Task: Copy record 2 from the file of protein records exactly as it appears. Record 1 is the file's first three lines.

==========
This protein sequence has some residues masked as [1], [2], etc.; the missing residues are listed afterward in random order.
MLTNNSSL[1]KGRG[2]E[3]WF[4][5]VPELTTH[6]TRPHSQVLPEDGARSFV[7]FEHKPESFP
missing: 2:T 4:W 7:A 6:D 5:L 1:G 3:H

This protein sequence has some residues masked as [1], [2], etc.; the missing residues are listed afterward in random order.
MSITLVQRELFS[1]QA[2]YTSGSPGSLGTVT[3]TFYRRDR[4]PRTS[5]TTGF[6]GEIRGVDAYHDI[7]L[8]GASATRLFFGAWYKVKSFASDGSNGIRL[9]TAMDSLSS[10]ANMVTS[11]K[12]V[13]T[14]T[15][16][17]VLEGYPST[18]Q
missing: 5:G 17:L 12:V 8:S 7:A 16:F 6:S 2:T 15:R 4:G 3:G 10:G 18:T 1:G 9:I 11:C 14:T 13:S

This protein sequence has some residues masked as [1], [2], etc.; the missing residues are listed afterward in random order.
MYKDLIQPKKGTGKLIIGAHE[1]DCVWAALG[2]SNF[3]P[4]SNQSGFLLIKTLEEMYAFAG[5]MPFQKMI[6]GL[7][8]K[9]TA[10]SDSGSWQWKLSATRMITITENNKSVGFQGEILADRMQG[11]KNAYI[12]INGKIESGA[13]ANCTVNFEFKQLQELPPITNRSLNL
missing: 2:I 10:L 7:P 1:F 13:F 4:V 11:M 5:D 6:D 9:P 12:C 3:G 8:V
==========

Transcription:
This protein sequence has some residues masked as [1], [2], etc.; the missing residues are listed afterward in random order.
MSITLVQRELFS[1]QA[2]YTSGSPGSLGTVT[3]TFYRRDR[4]PRTS[5]TTGF[6]GEIRGVDAYHDI[7]L[8]GASATRLFFGAWYKVKSFASDGSNGIRL[9]TAMDSLSS[10]ANMVTS[11]K[12]V[13]T[14]T[15][16][17]VLEGYPST[18]Q
missing: 5:G 17:L 12:V 8:S 7:A 16:F 6:S 2:T 15:R 4:G 3:G 10:G 18:T 1:G 9:I 11:C 14:T 13:S